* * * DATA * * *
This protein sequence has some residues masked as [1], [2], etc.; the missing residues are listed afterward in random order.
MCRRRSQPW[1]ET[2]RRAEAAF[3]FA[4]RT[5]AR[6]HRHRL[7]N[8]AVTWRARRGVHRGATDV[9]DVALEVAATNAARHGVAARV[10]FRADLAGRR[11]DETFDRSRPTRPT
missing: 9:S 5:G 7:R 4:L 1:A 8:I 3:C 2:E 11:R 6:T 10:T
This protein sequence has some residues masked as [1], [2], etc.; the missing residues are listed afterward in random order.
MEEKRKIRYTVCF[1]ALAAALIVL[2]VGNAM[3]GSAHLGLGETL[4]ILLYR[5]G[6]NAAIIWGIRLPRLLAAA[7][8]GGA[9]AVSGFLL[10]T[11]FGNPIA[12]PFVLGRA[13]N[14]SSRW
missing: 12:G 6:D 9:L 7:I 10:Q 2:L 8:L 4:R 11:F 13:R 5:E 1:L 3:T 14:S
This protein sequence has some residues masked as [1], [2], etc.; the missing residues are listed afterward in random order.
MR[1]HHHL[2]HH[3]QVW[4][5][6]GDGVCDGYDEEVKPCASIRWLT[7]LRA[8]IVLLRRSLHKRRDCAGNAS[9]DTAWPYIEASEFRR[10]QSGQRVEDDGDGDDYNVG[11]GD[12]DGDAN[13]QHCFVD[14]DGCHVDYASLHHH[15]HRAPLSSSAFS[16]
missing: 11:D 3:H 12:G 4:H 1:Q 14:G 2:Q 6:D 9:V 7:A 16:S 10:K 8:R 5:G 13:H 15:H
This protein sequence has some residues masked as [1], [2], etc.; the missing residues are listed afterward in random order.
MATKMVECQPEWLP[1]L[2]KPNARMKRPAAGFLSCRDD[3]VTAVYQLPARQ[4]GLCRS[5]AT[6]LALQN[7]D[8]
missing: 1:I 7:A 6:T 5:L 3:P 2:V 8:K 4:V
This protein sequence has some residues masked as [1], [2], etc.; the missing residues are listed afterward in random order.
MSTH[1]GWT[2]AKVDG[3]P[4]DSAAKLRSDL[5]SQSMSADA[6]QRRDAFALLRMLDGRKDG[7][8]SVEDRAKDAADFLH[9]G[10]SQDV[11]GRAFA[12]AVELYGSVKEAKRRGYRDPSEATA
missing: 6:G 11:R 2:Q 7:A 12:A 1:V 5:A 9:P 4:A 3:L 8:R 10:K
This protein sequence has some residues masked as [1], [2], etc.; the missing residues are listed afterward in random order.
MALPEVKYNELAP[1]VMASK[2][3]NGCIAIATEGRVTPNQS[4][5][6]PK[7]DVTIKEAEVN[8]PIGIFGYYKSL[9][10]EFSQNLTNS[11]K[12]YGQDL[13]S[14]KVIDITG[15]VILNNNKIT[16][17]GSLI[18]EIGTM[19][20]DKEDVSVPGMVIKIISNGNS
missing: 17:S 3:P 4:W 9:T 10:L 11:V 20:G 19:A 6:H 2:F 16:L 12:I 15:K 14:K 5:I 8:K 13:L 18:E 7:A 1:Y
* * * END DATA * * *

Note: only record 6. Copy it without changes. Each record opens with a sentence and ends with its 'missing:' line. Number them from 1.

This protein sequence has some residues masked as [1], [2], etc.; the missing residues are listed afterward in random order.
MALPEVKYNELAP[1]VMASK[2][3]NGCIAIATEGRVTPNQS[4][5][6]PK[7]DVTIKEAEVN[8]PIGIFGYYKSL[9][10]EFSQNLTNS[11]K[12]YGQDL[13]S[14]KVIDITG[15]VILNNNKIT[16][17]GSLI[18]EIGTM[19][20]DKEDVSVPGMVIKIISNGNS
missing: 17:S 3:P 4:W 9:T 10:L 11:V 20:G 19:A 6:H 2:F 16:L 12:I 15:K 14:K 5:I 8:K 13:L 18:E 7:A 1:Y